Few muck heaps are as mountainous as the one left behind by the 1,500 horses competing at Horse of the Year Show (HOYS).
Over 180 tonnes of equine waste made up of excess hay, bedding and muck is piled up in the NEC car park over the course of the week (3-7th October).
The massive clean-up operation begins after the last horse leaves at 8am on the Monday after the show finishes.
The stables were booked for a total of 1,905 nights this year creating a lot of muck to collect, as everything has to be taken out and the site left spick and span for the next exhibitor by Wednesday 10 October.
An army of workers and convoy of specialist vehicles move in for the 24-hour frantic operation.
HOYS takes over more than 50 acres of the complex during the week with 800 temporary stables erected in the car parks and three equestrian arenas built.
This year the vast amount of rubbish left behind by the 60,000 spectators is being taken away by a team from Go Plant Fleet Services for the first time.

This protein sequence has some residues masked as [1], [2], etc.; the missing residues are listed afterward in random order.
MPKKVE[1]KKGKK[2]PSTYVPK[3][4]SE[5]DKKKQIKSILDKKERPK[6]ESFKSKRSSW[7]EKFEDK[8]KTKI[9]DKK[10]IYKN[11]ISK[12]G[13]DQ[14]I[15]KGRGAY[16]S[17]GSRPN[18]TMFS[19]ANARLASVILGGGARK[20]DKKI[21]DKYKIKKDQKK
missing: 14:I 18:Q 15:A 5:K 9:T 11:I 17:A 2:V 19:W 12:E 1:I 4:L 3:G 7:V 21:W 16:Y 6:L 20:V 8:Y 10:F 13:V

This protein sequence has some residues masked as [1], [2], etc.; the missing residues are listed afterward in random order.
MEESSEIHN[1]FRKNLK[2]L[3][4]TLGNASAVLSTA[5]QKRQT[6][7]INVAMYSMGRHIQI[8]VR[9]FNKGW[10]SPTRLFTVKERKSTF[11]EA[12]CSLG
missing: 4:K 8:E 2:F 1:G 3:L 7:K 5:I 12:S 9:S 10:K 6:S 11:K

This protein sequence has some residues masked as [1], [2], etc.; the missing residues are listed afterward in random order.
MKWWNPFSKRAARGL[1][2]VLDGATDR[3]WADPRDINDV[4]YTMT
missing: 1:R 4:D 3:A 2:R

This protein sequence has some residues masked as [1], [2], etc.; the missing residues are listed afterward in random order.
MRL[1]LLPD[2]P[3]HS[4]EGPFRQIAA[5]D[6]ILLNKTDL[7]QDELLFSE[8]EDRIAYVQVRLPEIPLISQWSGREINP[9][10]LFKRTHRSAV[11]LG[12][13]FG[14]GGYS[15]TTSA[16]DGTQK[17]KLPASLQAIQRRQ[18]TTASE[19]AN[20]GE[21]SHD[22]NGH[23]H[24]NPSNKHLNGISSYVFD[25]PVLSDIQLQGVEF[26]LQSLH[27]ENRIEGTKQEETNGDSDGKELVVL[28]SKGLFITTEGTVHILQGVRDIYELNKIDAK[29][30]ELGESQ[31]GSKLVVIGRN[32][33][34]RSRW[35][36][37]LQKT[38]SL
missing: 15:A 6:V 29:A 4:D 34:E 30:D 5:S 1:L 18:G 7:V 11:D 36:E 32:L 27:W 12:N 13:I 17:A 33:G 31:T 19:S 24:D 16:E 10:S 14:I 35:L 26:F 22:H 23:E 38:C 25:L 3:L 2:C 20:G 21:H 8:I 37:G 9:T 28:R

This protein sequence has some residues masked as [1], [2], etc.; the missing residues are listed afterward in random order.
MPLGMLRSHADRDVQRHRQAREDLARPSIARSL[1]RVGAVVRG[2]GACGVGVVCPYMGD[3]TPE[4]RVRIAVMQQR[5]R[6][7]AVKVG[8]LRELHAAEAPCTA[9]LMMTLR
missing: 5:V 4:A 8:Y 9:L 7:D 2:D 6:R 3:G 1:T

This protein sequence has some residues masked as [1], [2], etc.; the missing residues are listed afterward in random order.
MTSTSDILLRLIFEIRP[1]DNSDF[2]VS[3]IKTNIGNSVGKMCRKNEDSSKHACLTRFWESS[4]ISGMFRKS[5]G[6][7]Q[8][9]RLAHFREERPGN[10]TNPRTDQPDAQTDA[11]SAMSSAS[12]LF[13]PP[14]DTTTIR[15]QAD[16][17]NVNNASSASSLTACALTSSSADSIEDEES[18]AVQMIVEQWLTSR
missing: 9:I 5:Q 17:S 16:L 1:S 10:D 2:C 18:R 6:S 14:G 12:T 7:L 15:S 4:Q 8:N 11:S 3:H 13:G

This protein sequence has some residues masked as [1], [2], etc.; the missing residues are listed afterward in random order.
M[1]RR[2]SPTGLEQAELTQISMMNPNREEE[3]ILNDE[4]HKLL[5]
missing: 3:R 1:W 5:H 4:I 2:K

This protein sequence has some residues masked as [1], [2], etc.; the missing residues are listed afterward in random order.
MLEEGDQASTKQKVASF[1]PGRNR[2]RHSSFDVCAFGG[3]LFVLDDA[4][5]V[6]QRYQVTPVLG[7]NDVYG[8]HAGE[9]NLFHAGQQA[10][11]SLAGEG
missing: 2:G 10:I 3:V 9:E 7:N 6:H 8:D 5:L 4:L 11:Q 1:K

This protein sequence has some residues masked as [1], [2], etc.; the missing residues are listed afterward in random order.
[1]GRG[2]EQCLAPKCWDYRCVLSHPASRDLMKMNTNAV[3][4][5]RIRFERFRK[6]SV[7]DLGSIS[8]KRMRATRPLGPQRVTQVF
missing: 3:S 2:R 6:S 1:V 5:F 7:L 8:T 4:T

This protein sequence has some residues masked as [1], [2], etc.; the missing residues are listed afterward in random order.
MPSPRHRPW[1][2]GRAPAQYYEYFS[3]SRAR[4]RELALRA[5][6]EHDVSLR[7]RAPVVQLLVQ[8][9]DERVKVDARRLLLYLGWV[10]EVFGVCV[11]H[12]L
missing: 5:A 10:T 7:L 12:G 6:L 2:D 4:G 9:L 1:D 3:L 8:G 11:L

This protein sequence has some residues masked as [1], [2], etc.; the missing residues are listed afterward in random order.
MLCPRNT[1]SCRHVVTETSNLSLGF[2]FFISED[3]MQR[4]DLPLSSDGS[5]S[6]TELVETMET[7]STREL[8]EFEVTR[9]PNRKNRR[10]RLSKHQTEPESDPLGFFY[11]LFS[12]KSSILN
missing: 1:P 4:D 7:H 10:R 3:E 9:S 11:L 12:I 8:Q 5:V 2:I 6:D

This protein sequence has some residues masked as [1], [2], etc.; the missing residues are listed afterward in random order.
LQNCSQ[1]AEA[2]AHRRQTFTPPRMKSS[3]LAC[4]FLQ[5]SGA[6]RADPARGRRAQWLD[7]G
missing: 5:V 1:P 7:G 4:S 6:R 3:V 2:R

The Leicestershire-based company also sweeps the roads and horse walk during the event.
“Holding a horse show of this magnitude at the NEC, which is not purpose-built for equestrian events, presents a number of challenges,” said Grandstand Media event director Emma Williams.
Another 250 trade stands are also put up, temporary offices created and more parking spaces added.
“All this area has to be cleared in a matter of days and left without a trace so it’s ready for the next event,” added Mrs Williams.
She said with nearly 200 tonnes of equine waste to be removed from the site, Go Plant Fleet Services “will have their work cut out, but we are confident they’re up to the challenge”.
Who would have thought a well-built muck heap could hold the key to building roads and railways?
This perfectionist bunch has taken equestrian standards to another level...
The annual manure output from 14 horses is needed to power 100% of the electricity needed for the top international
Ben Gilmore, regional manager for the company, said keeping the site clean and tidy throughout the event “will be quite a task”.
“While the show is one of the biggest in the world, we hope to ensure spectators – and certainly those using the arena immediately afterwards – see very little evidence it ever happened,” he added.
For the full report from HOYS, don’t miss next week’s H&H magazine, out 11 October.